Sorting through the collection with this holistic aim in mind was daunting. “The first sort was to make sure we didn’t leave anything important behind. We definitely over-pulled,” adds Cut Chemist. To help them narrow their selections, DJ Shadow and Cut Chemist focused on the appearance of the records themselves, “It was pretty clear what he played a lot and what he didn’t. The sure-shots were covered with tape and the jackets were beautifully tattered; that made it easier after a while to pull records.”

“The program will be multifaceted,” DJ Shadow explains. “Bambaataa as artist, exploring the influence of his classics like ‘Planet Rock;’ Bambaataa as collector, and the genre-defining breaks he discovered; and Bambaataa as peacemaker and force for social change. He influenced an entire generation worldwide, so we feel a great obligation to get it right.”

Afrika Bambaataa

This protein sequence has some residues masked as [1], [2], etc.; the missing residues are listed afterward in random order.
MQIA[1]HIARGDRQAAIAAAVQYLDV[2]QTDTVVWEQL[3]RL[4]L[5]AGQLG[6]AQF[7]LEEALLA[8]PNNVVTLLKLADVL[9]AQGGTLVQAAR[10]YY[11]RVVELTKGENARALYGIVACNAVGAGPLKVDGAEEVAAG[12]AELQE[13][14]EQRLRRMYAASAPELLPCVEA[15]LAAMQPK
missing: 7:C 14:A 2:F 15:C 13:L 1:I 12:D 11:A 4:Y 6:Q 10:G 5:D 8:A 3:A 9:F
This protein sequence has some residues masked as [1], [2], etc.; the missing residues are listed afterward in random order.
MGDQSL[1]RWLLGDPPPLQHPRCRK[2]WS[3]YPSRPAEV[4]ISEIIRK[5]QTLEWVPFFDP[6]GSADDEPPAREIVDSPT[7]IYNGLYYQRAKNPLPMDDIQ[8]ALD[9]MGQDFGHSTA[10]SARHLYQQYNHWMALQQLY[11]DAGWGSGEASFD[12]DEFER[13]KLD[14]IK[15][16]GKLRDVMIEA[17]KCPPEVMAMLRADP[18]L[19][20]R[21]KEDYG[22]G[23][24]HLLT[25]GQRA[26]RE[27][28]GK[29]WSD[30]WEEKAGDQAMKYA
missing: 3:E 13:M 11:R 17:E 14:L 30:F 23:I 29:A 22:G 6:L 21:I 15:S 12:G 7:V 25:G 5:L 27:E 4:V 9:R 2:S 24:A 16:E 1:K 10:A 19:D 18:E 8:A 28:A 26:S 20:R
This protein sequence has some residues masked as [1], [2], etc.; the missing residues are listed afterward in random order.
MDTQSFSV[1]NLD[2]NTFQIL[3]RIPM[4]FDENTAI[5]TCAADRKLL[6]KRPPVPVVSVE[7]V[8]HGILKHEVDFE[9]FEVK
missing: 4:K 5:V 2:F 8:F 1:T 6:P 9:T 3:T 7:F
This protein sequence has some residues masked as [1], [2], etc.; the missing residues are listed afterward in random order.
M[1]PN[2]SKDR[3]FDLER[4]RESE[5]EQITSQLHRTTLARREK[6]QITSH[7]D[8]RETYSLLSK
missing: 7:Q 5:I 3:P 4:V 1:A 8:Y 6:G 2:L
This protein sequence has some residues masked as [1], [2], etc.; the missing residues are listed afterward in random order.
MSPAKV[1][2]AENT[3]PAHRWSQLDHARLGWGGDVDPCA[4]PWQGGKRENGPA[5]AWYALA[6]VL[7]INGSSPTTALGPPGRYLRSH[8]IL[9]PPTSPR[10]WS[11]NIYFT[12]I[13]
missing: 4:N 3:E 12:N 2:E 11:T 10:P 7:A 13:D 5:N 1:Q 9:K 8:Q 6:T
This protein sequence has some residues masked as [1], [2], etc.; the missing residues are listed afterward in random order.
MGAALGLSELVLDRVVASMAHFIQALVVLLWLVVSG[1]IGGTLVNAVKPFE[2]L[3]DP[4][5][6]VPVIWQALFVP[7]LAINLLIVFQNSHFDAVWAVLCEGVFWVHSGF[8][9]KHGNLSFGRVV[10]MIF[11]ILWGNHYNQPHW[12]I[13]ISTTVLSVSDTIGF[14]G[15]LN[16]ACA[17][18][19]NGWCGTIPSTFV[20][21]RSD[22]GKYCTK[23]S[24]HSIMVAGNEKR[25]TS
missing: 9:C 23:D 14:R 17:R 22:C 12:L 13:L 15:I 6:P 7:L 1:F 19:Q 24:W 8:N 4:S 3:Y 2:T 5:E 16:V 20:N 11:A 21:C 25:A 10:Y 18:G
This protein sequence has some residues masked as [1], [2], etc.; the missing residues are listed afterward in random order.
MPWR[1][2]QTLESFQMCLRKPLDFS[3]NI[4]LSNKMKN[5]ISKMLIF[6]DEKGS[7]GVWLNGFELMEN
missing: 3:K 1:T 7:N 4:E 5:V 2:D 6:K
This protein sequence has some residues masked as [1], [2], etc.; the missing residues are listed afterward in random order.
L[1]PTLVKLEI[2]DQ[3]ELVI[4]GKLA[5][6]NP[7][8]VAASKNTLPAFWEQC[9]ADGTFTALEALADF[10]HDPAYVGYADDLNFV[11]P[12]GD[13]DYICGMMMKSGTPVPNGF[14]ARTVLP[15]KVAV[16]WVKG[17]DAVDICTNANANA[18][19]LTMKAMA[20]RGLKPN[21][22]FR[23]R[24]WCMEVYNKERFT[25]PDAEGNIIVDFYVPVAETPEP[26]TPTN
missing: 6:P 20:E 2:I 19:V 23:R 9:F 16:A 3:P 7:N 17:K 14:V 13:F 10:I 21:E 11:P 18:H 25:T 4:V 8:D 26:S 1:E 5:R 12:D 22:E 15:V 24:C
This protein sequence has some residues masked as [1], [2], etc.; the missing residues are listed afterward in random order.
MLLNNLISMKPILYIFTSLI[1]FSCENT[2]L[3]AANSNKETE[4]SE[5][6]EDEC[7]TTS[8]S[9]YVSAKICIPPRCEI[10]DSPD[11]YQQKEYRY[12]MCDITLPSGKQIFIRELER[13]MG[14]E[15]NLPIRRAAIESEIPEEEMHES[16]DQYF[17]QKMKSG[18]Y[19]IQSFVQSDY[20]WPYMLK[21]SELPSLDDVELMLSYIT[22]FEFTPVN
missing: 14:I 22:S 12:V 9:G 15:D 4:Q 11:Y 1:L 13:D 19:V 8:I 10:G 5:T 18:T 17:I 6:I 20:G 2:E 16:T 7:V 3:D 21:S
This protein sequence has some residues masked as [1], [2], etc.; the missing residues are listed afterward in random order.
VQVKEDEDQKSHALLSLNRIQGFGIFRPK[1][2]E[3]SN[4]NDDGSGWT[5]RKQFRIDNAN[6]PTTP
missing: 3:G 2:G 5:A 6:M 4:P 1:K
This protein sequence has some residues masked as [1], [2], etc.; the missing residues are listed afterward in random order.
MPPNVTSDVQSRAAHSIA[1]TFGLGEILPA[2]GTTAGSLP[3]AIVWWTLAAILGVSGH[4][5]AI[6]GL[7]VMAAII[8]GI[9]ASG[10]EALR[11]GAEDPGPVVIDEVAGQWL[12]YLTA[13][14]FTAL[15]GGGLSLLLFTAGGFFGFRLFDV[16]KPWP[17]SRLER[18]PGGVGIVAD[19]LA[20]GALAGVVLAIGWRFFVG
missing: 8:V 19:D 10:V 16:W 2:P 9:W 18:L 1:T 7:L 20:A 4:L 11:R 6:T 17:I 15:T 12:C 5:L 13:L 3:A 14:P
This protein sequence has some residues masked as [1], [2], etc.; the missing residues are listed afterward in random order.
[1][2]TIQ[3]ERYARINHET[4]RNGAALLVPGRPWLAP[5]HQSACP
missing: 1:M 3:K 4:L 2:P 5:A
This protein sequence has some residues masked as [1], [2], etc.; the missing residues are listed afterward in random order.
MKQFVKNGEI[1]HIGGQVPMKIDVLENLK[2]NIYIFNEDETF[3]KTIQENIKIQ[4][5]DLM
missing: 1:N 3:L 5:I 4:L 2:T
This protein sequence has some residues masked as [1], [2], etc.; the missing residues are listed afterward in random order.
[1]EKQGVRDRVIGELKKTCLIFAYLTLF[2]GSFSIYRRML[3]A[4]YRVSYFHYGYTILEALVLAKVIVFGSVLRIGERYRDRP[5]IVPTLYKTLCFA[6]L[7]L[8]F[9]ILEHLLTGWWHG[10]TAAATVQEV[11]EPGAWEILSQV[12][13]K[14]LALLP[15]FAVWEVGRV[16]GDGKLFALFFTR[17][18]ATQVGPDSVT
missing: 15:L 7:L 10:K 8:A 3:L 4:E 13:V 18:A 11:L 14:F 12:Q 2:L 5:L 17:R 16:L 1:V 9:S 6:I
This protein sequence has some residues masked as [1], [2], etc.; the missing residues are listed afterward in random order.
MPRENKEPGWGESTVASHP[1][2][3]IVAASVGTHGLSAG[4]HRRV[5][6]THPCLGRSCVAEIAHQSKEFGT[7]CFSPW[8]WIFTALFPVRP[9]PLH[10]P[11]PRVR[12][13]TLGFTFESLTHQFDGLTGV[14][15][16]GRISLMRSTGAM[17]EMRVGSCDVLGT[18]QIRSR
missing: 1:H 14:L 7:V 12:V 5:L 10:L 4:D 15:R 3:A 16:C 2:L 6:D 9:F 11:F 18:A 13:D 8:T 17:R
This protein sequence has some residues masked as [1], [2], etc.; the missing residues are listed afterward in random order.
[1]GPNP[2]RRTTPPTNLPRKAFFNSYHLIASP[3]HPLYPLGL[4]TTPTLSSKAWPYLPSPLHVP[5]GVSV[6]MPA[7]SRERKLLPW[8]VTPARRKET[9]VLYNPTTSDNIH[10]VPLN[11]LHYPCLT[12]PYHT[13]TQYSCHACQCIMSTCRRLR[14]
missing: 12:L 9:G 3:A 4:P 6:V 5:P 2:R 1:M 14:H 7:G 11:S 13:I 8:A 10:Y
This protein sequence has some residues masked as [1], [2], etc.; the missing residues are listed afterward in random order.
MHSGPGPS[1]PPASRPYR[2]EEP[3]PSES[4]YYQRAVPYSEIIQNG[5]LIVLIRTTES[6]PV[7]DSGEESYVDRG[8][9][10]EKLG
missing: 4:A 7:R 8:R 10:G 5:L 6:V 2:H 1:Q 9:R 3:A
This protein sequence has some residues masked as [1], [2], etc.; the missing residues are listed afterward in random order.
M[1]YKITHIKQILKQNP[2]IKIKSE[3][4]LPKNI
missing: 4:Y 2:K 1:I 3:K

Afrika Bambaataa & his vinyl; photo by JoeConzo

Naturally, it was paramount to the two DJ’s that the tour have the full blessing and support of Afrika Bambaataa himself. “I call on all who love Hip-Hop to come out, see them, hear them,” says the Godfather. “My story is our history in DJing.”

The Renegades of Rhythm tour will use six turntables and a variety of real-time effects. “It adds another performance level, real-time sampling from the record that’s being played,” says Cut Chemist. Visuals for the tour will be supplied by acclaimed video director, multimedia producer and regular DJ Shadow collaborator Ben Stokes. The tour is produced by Jamal Chalabi andBacklash Management.

The tour may be rooted in a historic vinyl collection, but both DJs are quick to point out that people should not come to this expecting strictly an ‘old-school’ set. As DJ Shadow sums it up, “DJ Shadow + Cut Chemist + Bambaataa’s records + his blessings: it’s going to be epic. That’s all you really need to know.” Or, as Afrika Bambaataa puts it, “DJ Shadow and Cut Chemist are going to blow your funky mind.”

Renegades of Rhythm Tour with DJ Shadow & Cut Chemist

Monday September 22, 9 pm

Mercury Ballroom
611 S 4th Street, Louisville, KY 40202

Buy Tickets!


Want to win tickets?

As you read above, Bambaataa’s work has been the inspiration for so many different styles of music. In the spirit of the tour, leave a comment discussing a song that has inspired you in some way.